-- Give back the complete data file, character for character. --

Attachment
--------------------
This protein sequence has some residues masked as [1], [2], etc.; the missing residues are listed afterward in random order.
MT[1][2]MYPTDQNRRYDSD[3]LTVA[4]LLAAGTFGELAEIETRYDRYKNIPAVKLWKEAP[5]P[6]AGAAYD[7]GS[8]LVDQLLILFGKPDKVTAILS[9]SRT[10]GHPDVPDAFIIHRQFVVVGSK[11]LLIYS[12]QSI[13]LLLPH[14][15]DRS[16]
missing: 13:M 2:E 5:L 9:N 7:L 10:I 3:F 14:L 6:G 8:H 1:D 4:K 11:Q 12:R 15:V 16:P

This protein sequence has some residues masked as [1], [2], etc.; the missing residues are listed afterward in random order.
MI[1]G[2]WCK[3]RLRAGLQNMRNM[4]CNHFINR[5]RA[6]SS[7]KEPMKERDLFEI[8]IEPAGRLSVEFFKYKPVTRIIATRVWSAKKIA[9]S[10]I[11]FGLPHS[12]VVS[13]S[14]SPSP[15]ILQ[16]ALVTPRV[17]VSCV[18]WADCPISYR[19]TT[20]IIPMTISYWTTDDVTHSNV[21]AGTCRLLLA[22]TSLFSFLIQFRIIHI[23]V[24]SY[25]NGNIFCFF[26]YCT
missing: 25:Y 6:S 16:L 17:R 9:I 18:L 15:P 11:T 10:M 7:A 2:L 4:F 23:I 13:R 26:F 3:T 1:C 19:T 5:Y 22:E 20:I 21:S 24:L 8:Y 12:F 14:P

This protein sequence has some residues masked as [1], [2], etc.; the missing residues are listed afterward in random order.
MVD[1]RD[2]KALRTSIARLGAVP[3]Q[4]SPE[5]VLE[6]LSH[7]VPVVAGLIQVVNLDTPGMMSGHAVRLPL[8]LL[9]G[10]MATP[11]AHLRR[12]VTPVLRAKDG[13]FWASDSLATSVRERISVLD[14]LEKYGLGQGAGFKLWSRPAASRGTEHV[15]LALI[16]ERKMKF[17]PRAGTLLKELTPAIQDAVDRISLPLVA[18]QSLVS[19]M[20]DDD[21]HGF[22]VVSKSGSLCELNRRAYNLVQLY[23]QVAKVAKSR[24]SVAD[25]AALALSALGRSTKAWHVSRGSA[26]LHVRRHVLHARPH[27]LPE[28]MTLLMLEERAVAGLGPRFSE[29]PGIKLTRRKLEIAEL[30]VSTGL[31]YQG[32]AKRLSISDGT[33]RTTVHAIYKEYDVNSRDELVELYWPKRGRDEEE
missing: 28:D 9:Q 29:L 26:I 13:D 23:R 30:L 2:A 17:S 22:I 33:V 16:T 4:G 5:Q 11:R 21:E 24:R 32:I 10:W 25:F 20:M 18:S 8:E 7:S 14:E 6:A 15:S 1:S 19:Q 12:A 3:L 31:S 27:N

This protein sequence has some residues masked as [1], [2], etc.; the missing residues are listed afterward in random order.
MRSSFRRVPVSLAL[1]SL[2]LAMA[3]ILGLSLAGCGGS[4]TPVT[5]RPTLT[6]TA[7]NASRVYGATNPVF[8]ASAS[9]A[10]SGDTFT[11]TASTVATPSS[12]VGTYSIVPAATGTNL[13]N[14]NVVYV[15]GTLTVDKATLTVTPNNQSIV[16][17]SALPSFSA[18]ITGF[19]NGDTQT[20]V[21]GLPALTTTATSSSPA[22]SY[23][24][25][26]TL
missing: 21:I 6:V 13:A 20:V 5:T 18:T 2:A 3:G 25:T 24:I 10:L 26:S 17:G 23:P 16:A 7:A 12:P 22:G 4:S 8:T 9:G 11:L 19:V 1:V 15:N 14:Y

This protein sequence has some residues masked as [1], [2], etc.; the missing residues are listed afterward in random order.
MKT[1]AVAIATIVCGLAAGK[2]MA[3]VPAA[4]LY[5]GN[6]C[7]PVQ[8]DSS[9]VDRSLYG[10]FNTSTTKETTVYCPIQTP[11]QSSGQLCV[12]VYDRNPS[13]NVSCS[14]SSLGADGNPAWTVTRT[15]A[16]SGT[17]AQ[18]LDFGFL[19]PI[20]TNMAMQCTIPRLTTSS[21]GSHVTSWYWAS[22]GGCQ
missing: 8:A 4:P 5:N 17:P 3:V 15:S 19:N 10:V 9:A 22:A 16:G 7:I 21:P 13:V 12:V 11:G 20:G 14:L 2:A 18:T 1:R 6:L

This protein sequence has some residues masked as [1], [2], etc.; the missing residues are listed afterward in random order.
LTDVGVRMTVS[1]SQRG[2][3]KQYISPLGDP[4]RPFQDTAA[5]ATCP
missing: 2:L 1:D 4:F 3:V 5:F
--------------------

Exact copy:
This protein sequence has some residues masked as [1], [2], etc.; the missing residues are listed afterward in random order.
MT[1][2]MYPTDQNRRYDSD[3]LTVA[4]LLAAGTFGELAEIETRYDRYKNIPAVKLWKEAP[5]P[6]AGAAYD[7]GS[8]LVDQLLILFGKPDKVTAILS[9]SRT[10]GHPDVPDAFIIHRQFVVVGSK[11]LLIYS[12]QSI[13]LLLPH[14][15]DRS[16]
missing: 13:M 2:E 5:L 9:N 7:L 10:I 3:F 14:L 6:G 8:H 1:D 4:K 11:Q 12:R 15:V 16:P

This protein sequence has some residues masked as [1], [2], etc.; the missing residues are listed afterward in random order.
MI[1]G[2]WCK[3]RLRAGLQNMRNM[4]CNHFINR[5]RA[6]SS[7]KEPMKERDLFEI[8]IEPAGRLSVEFFKYKPVTRIIATRVWSAKKIA[9]S[10]I[11]FGLPHS[12]VVS[13]S[14]SPSP[15]ILQ[16]ALVTPRV[17]VSCV[18]WADCPISYR[19]TT[20]IIPMTISYWTTDDVTHSNV[21]AGTCRLLLA[22]TSLFSFLIQFRIIHI[23]V[24]SY[25]NGNIFCFF[26]YCT
missing: 25:Y 6:S 16:L 17:R 9:I 18:L 15:P 11:T 10:M 7:A 2:L 4:F 23:I 13:R 26:F 3:T 1:C 19:T 5:Y 22:E 20:I 21:S 24:L 8:Y 12:F 14:P

This protein sequence has some residues masked as [1], [2], etc.; the missing residues are listed afterward in random order.
MVD[1]RD[2]KALRTSIARLGAVP[3]Q[4]SPE[5]VLE[6]LSH[7]VPVVAGLIQVVNLDTPGMMSGHAVRLPL[8]LL[9]G[10]MATP[11]AHLRR[12]VTPVLRAKDG[13]FWASDSLATSVRERISVLD[14]LEKYGLGQGAGFKLWSRPAASRGTEHV[15]LALI[16]ERKMKF[17]PRAGTLLKELTPAIQDAVDRISLPLVA[18]QSLVS[19]M[20]DDD[21]HGF[22]VVSKSGSLCELNRRAYNLVQLY[23]QVAKVAKSR[24]SVAD[25]AALALSALGRSTKAWHVSRGSA[26]LHVRRHVLHARPH[27]LPE[28]MTLLMLEERAVAGLGPRFSE[29]PGIKLTRRKLEIAEL[30]VSTGL[31]YQG[32]AKRLSISDGT[33]RTTVHAIYKEYDVNSRDELVELYWPKRGRDEEE
missing: 28:D 9:Q 29:L 26:I 13:D 23:R 30:L 2:A 17:S 22:I 33:V 16:T 4:G 5:Q 11:R 21:E 24:R 32:I 10:W 25:F 20:M 18:S 8:E 7:S 14:E 6:A 15:S 1:S 19:Q 12:A 3:L 31:S 27:N

This protein sequence has some residues masked as [1], [2], etc.; the missing residues are listed afterward in random order.
MRSSFRRVPVSLAL[1]SL[2]LAMA[3]ILGLSLAGCGGS[4]TPVT[5]RPTLT[6]TA[7]NASRVYGATNPVF[8]ASAS[9]A[10]SGDTFT[11]TASTVATPSS[12]VGTYSIVPAATGTNL[13]N[14]NVVYV[15]GTLTVDKATLTVTPNNQSIV[16][17]SALPSFSA[18]ITGF[19]NGDTQT[20]V[21]GLPALTTTATSSSPA[22]SY[23][24][25][26]TL
missing: 21:I 6:V 13:A 20:V 5:T 18:T 2:A 3:G 25:T 24:I 10:L 26:S 17:G 23:P 16:A 7:A 12:P 22:G 4:S 8:T 9:G 11:L 19:V 1:V 15:N 14:Y

This protein sequence has some residues masked as [1], [2], etc.; the missing residues are listed afterward in random order.
MKT[1]AVAIATIVCGLAAGK[2]MA[3]VPAA[4]LY[5]GN[6]C[7]PVQ[8]DSS[9]VDRSLYG[10]FNTSTTKETTVYCPIQTP[11]QSSGQLCV[12]VYDRNPS[13]NVSCS[14]SSLGADGNPAWTVTRT[15]A[16]SGT[17]AQ[18]LDFGFL[19]PI[20]TNMAMQCTIPRLTTSS[21]GSHVTSWYWAS[22]GGCQ
missing: 8:A 4:P 5:N 17:P 3:V 15:S 19:N 10:V 9:A 22:A 16:G 7:I 21:P 13:V 12:V 11:G 20:G 14:L 2:A 18:T 1:R 6:L

This protein sequence has some residues masked as [1], [2], etc.; the missing residues are listed afterward in random order.
LTDVGVRMTVS[1]SQRG[2][3]KQYISPLGDP[4]RPFQDTAA[5]ATCP
missing: 2:L 1:D 4:F 3:V 5:F